ndaa


Citing the "chilling effect" the act has on free speech, a federal judge on Wednesday permanently blocked the military from enforcing the National Defense Authorization Act.

 

The NDAA allows the federal government to indefinitely detain anyone, including American citizens, accused of aiding or participating in terrorism.

The act sparked an avalanche of criticism from journalists and professors alike who claimed it hampered their professions and left them in fear of prosecution.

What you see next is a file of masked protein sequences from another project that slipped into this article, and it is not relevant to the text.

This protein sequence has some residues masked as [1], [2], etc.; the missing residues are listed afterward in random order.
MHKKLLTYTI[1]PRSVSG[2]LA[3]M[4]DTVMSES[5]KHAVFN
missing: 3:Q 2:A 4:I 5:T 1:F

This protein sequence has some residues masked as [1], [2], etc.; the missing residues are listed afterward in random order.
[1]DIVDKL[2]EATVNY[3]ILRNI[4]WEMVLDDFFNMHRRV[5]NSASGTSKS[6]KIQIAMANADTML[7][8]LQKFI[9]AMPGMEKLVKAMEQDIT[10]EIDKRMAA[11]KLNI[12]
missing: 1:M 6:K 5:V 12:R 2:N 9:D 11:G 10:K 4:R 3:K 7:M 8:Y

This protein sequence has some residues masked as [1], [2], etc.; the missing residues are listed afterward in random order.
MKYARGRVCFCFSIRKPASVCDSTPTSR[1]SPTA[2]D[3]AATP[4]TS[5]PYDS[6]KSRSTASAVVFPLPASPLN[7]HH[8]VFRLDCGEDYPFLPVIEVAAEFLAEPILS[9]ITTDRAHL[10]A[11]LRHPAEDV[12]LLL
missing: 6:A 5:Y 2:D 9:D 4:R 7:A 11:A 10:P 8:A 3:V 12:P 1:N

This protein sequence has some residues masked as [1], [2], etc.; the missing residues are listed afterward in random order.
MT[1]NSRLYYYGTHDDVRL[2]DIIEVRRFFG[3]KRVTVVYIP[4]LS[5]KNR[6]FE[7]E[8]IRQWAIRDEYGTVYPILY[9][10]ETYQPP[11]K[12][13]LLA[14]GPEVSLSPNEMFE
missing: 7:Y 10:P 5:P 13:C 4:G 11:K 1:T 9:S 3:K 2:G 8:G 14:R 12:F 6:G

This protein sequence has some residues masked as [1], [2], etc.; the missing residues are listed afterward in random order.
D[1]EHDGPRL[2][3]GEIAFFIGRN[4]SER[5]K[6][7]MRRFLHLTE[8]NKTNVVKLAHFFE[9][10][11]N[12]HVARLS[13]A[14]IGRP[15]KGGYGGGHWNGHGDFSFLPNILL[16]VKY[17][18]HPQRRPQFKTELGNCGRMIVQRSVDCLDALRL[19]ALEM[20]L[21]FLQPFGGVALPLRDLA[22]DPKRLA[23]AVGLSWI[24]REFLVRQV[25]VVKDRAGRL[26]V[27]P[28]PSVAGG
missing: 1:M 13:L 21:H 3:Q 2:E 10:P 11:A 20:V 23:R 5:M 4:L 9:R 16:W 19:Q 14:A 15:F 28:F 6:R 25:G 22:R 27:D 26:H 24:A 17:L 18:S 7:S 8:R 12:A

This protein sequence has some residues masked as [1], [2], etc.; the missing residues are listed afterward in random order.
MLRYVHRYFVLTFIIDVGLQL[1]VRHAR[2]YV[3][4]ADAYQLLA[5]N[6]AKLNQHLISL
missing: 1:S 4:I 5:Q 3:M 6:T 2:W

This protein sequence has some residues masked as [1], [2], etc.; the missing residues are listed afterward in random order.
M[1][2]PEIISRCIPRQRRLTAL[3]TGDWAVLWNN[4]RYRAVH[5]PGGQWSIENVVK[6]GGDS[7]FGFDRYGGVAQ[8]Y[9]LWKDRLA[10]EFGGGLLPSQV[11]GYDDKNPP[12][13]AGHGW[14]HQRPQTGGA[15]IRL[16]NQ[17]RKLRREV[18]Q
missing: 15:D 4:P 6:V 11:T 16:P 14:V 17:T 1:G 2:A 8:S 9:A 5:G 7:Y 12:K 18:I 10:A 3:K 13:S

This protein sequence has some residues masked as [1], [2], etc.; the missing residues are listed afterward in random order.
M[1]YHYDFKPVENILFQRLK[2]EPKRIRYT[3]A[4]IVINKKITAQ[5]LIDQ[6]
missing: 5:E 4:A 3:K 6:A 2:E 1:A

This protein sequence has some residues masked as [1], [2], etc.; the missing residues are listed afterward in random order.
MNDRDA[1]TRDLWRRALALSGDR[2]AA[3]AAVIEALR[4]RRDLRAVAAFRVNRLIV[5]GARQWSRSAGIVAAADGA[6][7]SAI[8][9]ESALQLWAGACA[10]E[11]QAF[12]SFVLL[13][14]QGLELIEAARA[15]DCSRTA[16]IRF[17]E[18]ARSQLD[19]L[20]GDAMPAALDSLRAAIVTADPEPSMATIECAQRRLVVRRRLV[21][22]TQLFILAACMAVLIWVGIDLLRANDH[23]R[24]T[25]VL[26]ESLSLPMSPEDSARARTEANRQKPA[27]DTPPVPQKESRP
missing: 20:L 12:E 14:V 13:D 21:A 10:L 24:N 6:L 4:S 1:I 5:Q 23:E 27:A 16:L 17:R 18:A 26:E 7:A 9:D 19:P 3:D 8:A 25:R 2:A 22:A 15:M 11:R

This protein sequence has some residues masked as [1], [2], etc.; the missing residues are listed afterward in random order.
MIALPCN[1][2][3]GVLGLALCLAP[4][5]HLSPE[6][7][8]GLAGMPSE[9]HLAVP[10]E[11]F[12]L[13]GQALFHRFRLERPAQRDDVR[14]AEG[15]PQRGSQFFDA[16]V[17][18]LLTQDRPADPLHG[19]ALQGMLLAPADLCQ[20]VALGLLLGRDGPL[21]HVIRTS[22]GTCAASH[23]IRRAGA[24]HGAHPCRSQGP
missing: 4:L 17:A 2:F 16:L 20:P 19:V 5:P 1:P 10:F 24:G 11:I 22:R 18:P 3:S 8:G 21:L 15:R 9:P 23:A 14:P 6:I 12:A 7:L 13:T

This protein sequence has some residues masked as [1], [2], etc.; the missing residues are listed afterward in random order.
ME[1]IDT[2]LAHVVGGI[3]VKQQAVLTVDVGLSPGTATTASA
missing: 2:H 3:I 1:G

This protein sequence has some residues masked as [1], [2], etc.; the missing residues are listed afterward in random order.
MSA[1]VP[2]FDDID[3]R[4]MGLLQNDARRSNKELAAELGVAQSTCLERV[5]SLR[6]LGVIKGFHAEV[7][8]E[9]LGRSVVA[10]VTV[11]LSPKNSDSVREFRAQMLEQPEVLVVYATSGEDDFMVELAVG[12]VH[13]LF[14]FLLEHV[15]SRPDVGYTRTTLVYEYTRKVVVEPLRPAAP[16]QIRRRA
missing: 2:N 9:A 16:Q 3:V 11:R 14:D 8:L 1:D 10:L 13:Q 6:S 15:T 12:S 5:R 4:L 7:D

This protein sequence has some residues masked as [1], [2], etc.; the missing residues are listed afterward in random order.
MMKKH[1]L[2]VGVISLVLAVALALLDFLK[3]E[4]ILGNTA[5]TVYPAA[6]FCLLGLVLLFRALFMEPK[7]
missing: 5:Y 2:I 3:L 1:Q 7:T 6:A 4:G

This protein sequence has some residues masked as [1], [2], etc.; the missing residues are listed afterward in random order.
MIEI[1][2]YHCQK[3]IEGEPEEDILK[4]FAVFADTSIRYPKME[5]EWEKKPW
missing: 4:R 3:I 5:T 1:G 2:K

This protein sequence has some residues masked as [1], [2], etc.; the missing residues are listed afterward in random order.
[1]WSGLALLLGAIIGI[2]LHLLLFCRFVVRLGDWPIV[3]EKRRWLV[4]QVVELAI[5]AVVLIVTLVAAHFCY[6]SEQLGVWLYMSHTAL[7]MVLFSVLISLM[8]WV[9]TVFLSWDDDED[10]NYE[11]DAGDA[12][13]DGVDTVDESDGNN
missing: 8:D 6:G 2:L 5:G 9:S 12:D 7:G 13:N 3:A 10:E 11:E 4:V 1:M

And on Wednesday, U.S. District Judge Katherine Forrest — who issued a preliminary injunction against the act in May — sided with NDAA opponents, saying the act was too vague and violates the due process clause of the Fifth Amendment, Courthouse News Service reported yesterday.

Testimony from those already affected by the act, as well as the government's inability to define the controversial and vague terms, led Forrest to rule the NDAA has a "chilling effect" on free speech.

"Courts must safeguard core constitutional rights," Forrest wrote, according to CNS.

And while the Supreme Court has "sanctioned undue deference to the executive and legislative branches on constitutional questions" during previous wars "those cases are generally now considered an embarrassment."